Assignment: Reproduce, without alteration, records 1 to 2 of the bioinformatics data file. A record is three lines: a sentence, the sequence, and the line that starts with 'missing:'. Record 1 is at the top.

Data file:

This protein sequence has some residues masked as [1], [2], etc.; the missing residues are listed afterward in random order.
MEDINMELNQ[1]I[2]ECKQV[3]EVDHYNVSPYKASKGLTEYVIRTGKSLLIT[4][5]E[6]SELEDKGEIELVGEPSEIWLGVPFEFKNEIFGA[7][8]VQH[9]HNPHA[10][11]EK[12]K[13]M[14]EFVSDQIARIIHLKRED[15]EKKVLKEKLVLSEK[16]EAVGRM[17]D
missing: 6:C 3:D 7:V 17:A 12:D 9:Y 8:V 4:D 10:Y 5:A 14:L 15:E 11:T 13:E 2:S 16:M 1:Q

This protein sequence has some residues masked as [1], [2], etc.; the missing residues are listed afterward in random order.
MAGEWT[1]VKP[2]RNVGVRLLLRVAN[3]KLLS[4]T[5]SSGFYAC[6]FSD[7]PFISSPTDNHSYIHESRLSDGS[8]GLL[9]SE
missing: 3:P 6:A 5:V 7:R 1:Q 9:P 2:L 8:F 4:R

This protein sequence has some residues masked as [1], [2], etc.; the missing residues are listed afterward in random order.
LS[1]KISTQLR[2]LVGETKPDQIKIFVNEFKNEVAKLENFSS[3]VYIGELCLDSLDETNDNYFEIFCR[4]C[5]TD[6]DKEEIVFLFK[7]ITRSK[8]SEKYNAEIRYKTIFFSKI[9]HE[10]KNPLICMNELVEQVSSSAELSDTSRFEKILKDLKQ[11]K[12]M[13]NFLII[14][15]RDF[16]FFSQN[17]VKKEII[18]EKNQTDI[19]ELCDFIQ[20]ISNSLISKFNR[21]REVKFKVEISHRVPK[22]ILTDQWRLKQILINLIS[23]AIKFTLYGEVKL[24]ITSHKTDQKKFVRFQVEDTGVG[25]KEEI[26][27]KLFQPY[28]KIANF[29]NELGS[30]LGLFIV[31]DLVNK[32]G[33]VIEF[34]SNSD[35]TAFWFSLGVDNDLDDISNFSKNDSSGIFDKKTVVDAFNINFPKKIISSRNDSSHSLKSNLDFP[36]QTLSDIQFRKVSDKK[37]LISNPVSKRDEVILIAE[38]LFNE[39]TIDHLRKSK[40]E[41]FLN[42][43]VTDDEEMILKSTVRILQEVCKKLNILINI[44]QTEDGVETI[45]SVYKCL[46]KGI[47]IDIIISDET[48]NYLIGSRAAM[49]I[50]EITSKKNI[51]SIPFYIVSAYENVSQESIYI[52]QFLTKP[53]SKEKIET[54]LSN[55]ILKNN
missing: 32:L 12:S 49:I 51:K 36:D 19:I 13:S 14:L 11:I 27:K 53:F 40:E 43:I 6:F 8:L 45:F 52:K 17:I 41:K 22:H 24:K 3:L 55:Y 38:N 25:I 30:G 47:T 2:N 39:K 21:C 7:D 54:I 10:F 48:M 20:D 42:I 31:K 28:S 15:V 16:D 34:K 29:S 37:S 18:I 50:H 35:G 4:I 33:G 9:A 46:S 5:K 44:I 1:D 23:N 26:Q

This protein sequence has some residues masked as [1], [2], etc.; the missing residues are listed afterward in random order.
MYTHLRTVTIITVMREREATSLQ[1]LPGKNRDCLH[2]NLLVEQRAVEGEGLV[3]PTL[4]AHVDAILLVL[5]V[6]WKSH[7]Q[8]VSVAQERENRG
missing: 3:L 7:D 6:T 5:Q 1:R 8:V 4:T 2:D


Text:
This protein sequence has some residues masked as [1], [2], etc.; the missing residues are listed afterward in random order.
MEDINMELNQ[1]I[2]ECKQV[3]EVDHYNVSPYKASKGLTEYVIRTGKSLLIT[4][5]E[6]SELEDKGEIELVGEPSEIWLGVPFEFKNEIFGA[7][8]VQH[9]HNPHA[10][11]EK[12]K[13]M[14]EFVSDQIARIIHLKRED[15]EKKVLKEKLVLSEK[16]EAVGRM[17]D
missing: 6:C 3:D 7:V 17:A 12:D 9:Y 8:V 4:D 10:Y 5:A 14:L 15:E 11:T 13:E 2:S 16:M 1:Q

This protein sequence has some residues masked as [1], [2], etc.; the missing residues are listed afterward in random order.
MAGEWT[1]VKP[2]RNVGVRLLLRVAN[3]KLLS[4]T[5]SSGFYAC[6]FSD[7]PFISSPTDNHSYIHESRLSDGS[8]GLL[9]SE
missing: 3:P 6:A 5:V 7:R 1:Q 9:P 2:L 8:F 4:R